This morning I feel so full up of things to say that it’s hard for me to focus on one, but I’ll try. What with the looming crisis with North Korea, the Charlottesville tragedy, and my own media intake via audiobook and film, there’s just a lot of ground to cover. All, really, have to do with how we humans get along with each other–or don’t. Those pesky relationships!
I’ll start with the audiobook, because it focuses on the “Jerusalem” of human experience: those who are closest to us. (If you’re not familiar with the reference, it comes from the book of Acts in the Christian New Testament, in which the disciples are told to be witnesses of the Gospel “in Jerusalem, and in Judea and Samaria, and to the uttermost parts of the earth.” So it’s a set of concentric circles, starting with where they are and moving out. I’ve heard many a sermon emphasizing that we need to build relationships and witness with our nearest and dearest first. If we haven’t done that, we have no business saying that we’re going out to the “uttermost parts.”)
I ran across a reference to the book Happiness: The Crooked Little Road to Semi-Ever After by Heather Harpham. Of course I was taken with the title, and even more with the subject: a memoir of Harpham’s experiences with having a daughter who needed a bone-marrow transplant. (Don’t get this Heather Harpham confused with another writer, Heather Harpham Kopp. It seems unbelievable that there would be two writers, memoirists at that, with such similar and distinctive names, but it’s true.)
Part of the book’s appeal for me comes from the descriptions of hospital life as Heather, first alone and then with the daughter’s father, Brian, pilots Gracie through the first four years of her life. The baby is born with a disorder that is never clearly diagnosed but which makes it impossible for her bone marrow to produce new red blood cells. So, until she has the transplant, she has to have blood transfusions every three weeks or so. Right after a transfusion she’s pink, healthy and energetic. But as the days go on and her red cells start breaking down she gets paler and weaker. She wilts. Back into the hospital she has to go. Then a new problem surfaces: the repeated transfusions are causing a dangerous buildup of iron in Gracie’s tissues. So now she has to have another procedure, chelation, which has to be done at home, at night, by the increasingly-worried and exhausted parents. The lines have to be flushed perfectly so that no bacteria are introduced into the bloodstream; there must be no bubbles to travel to the heart. If this can be done while Gracie is asleep, so much the better. Usually this happens, with the little girl sleeping right through the insertion of the line.
But all of this is just a bunch of stopgap measures. What Gracie really needs is a bone marrow transplant, a harrowing procedure in which her faulty marrow has to be killed off with chemotherapy that is so toxic her entire digestive system becomes inflamed and peeling. Then her little brother’s stem cells from his cord blood are infused. And then the parents wait. So many of the hospital vignettes reminded me of Gideon’s five weeks of incarceration in his own sterile, kind prison.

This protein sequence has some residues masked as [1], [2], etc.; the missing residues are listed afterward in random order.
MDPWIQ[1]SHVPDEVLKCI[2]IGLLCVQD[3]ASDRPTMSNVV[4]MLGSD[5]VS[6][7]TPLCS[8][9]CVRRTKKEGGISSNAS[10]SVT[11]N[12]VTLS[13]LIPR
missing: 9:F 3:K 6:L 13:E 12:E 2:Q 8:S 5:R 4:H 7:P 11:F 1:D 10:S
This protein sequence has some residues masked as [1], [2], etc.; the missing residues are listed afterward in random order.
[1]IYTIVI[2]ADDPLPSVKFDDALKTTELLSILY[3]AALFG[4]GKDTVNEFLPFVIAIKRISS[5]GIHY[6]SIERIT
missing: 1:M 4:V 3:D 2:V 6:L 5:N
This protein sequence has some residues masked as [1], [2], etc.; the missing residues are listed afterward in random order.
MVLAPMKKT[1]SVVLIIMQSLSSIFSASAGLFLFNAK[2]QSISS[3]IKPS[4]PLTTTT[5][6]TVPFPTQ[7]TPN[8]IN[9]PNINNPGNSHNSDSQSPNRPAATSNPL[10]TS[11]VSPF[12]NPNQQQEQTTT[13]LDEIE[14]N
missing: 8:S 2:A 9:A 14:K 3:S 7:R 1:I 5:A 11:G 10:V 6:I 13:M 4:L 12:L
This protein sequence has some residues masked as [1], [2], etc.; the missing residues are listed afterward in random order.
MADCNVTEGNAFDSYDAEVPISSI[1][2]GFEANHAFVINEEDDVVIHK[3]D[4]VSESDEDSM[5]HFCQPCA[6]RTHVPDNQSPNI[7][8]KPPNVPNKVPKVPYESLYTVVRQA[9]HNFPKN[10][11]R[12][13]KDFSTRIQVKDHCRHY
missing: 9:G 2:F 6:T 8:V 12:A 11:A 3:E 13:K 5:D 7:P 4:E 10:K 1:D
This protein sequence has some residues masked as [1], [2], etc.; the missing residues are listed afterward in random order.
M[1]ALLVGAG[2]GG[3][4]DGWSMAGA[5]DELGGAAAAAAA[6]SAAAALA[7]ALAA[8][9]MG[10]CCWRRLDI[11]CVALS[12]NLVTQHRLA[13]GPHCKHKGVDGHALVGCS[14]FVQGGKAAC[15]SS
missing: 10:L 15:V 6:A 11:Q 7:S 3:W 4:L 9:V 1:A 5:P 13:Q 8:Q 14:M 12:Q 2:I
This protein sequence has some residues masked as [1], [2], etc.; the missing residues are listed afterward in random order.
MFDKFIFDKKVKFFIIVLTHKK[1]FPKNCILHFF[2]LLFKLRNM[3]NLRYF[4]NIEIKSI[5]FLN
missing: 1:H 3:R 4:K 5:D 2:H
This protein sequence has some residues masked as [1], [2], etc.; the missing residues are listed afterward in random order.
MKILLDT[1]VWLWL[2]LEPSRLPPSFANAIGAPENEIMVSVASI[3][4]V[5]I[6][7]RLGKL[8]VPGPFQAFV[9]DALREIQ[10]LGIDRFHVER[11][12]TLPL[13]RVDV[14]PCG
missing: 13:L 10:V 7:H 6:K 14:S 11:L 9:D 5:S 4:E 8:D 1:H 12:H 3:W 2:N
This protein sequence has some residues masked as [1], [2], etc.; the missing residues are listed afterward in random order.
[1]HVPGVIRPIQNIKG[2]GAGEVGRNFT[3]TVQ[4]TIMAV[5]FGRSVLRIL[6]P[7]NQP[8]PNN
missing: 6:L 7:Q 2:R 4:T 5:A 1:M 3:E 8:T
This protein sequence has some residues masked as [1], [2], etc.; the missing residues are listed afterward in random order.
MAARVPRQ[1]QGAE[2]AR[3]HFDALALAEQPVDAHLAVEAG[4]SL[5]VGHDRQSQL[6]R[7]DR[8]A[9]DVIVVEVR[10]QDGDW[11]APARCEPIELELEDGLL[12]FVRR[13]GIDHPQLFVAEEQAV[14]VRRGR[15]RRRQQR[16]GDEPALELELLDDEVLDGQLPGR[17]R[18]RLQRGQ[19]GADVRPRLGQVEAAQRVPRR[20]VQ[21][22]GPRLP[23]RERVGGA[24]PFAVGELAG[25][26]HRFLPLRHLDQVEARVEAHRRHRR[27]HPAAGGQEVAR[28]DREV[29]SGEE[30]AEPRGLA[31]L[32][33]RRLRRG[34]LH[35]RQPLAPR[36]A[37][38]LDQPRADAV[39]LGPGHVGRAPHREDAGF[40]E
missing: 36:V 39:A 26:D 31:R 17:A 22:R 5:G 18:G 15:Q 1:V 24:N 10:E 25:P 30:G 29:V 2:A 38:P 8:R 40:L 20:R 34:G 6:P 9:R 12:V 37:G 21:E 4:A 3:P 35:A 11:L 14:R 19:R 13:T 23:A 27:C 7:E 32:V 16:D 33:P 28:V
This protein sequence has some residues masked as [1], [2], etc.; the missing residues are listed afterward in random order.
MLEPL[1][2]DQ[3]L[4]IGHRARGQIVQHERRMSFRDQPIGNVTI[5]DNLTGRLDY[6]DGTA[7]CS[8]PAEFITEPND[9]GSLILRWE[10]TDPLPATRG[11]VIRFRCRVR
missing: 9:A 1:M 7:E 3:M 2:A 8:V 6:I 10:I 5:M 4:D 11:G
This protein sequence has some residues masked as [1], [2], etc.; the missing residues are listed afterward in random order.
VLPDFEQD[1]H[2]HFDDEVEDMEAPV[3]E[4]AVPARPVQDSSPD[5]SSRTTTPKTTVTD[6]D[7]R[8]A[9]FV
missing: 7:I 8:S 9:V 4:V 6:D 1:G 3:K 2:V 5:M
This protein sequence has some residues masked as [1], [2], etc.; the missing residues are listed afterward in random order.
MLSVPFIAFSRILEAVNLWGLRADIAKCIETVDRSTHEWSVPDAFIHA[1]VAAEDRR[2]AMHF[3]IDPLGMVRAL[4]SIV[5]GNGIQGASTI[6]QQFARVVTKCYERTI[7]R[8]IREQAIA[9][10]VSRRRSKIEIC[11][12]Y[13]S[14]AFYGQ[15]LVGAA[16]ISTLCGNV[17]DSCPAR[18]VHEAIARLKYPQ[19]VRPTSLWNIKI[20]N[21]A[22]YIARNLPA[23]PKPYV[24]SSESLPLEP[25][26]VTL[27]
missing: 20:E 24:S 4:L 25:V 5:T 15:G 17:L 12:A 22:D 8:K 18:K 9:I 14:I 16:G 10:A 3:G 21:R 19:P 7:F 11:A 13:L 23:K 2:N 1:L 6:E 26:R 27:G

Well, I’m not going to tell you what happens, because I really, really want you to read this book or, ideally, to listen to it. It’s read by the author, and she is funny and charming. (Also a little too fond of the f-word, but we’ll cut her some slack.) What really propelled me through the book was the love story. Yes, the parental love, but that’s not what I’m talking about. It’s the love between Heather and her now-husband Brian that really got me. I found myself thinking at so many points, ‘Yes, that’s just how I react to Jim sometimes. Yes, I’ve said things like that before. Yes, you can be madly in love with a person one moment and absolutely enraged at him second later. Yes, yes, yes.’ I guess it’s a good thing for me to recognize a kindred spirit in Heather. (Jim, on the other hand, would never, ever have behaved like Brian does, from his desertion of Heather when he finds out she’s pregnant to his temper tantrum in the parking lot of a Whole Foods store.) I guess it’s encouraging to realize that strong love does not preclude misunderstandings, hurt feelings, and apologies. And temper tantrums. Heather throws a few of those herself, although she doesn’t actually throw any groceries during them. Nor have I, so that’s something.
Human relationships are so complicated and difficult, so contradictory and wonderful. You can never, ever climb inside another person’s head. But this book lets you climb into Heather’s just a little bit. I’ll have more about her tomorrow from an interview I read. For now, though, use up an Audible.com credit or check at your library so that you can listen to this brave woman tell her story.